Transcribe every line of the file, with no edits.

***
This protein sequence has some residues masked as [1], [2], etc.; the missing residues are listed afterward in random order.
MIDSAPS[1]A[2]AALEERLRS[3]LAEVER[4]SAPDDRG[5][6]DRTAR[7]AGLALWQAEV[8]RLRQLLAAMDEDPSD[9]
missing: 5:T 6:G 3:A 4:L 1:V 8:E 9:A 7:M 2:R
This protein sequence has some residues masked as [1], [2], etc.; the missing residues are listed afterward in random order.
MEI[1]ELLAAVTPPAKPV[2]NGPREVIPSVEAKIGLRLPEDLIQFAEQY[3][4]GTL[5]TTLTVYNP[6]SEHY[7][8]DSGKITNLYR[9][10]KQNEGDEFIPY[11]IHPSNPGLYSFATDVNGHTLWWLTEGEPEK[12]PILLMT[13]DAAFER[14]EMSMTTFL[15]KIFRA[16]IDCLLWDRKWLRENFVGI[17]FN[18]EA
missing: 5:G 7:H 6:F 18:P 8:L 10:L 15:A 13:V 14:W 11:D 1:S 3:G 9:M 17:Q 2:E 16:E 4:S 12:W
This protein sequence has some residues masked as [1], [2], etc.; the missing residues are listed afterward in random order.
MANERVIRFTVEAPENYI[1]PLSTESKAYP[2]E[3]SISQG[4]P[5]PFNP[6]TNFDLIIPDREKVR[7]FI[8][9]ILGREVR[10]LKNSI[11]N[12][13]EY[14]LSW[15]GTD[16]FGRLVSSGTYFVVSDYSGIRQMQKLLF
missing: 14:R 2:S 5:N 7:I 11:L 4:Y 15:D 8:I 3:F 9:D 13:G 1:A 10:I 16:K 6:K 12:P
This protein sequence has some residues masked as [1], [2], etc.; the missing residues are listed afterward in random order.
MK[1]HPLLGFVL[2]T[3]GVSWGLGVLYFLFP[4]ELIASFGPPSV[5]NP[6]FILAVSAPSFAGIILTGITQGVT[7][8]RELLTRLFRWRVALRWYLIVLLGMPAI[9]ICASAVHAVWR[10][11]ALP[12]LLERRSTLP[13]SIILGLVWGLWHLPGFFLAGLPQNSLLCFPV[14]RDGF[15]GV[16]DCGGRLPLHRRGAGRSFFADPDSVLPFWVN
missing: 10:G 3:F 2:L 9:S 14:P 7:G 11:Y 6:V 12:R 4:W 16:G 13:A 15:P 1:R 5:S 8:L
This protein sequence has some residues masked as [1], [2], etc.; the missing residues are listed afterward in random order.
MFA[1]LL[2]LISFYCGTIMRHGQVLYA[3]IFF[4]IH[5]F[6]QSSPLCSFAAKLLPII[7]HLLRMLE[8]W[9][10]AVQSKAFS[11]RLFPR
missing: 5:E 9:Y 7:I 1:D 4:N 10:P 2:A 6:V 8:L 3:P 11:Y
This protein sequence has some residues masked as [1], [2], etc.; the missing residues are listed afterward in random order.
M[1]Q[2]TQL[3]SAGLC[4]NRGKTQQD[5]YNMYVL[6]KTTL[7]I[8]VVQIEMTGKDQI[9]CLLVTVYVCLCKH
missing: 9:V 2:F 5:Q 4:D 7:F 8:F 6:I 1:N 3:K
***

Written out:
This protein sequence has some residues masked as [1], [2], etc.; the missing residues are listed afterward in random order.
MIDSAPS[1]A[2]AALEERLRS[3]LAEVER[4]SAPDDRG[5][6]DRTAR[7]AGLALWQAEV[8]RLRQLLAAMDEDPSD[9]
missing: 5:T 6:G 3:A 4:L 1:V 8:E 9:A 7:M 2:R
This protein sequence has some residues masked as [1], [2], etc.; the missing residues are listed afterward in random order.
MEI[1]ELLAAVTPPAKPV[2]NGPREVIPSVEAKIGLRLPEDLIQFAEQY[3][4]GTL[5]TTLTVYNP[6]SEHY[7][8]DSGKITNLYR[9][10]KQNEGDEFIPY[11]IHPSNPGLYSFATDVNGHTLWWLTEGEPEK[12]PILLMT[13]DAAFER[14]EMSMTTFL[15]KIFRA[16]IDCLLWDRKWLRENFVGI[17]FN[18]EA
missing: 5:G 7:H 6:F 18:P 8:L 10:L 15:A 13:V 14:W 11:D 1:S 3:G 9:M 17:Q 2:E 16:E 4:S 12:W
This protein sequence has some residues masked as [1], [2], etc.; the missing residues are listed afterward in random order.
MANERVIRFTVEAPENYI[1]PLSTESKAYP[2]E[3]SISQG[4]P[5]PFNP[6]TNFDLIIPDREKVR[7]FI[8][9]ILGREVR[10]LKNSI[11]N[12][13]EY[14]LSW[15]GTD[16]FGRLVSSGTYFVVSDYSGIRQMQKLLF
missing: 14:R 2:S 5:N 7:I 11:L 4:Y 15:D 8:I 3:F 9:D 13:G 1:A 10:I 16:K 6:K 12:P
This protein sequence has some residues masked as [1], [2], etc.; the missing residues are listed afterward in random order.
MK[1]HPLLGFVL[2]T[3]GVSWGLGVLYFLFP[4]ELIASFGPPSV[5]NP[6]FILAVSAPSFAGIILTGITQGVT[7][8]RELLTRLFRWRVALRWYLIVLLGMPAI[9]ICASAVHAVWR[10][11]ALP[12]LLERRSTLP[13]SIILGLVWGLWHLPGFFLAGLPQNSLLCFPV[14]RDGF[15]GV[16]DCGGRLPLHRRGAGRSFFADPDSVLPFWVN
missing: 10:G 3:F 2:L 9:S 14:P 7:G 11:Y 6:V 12:R 4:W 16:G 13:A 15:P 1:R 5:S 8:L
This protein sequence has some residues masked as [1], [2], etc.; the missing residues are listed afterward in random order.
MFA[1]LL[2]LISFYCGTIMRHGQVLYA[3]IFF[4]IH[5]F[6]QSSPLCSFAAKLLPII[7]HLLRMLE[8]W[9][10]AVQSKAFS[11]RLFPR
missing: 5:E 9:Y 7:I 1:D 4:N 10:P 2:A 6:V 8:L 3:P 11:Y
This protein sequence has some residues masked as [1], [2], etc.; the missing residues are listed afterward in random order.
M[1]Q[2]TQL[3]SAGLC[4]NRGKTQQD[5]YNMYVL[6]KTTL[7]I[8]VVQIEMTGKDQI[9]CLLVTVYVCLCKH
missing: 9:V 2:F 5:Q 4:D 7:F 8:F 6:I 1:N 3:K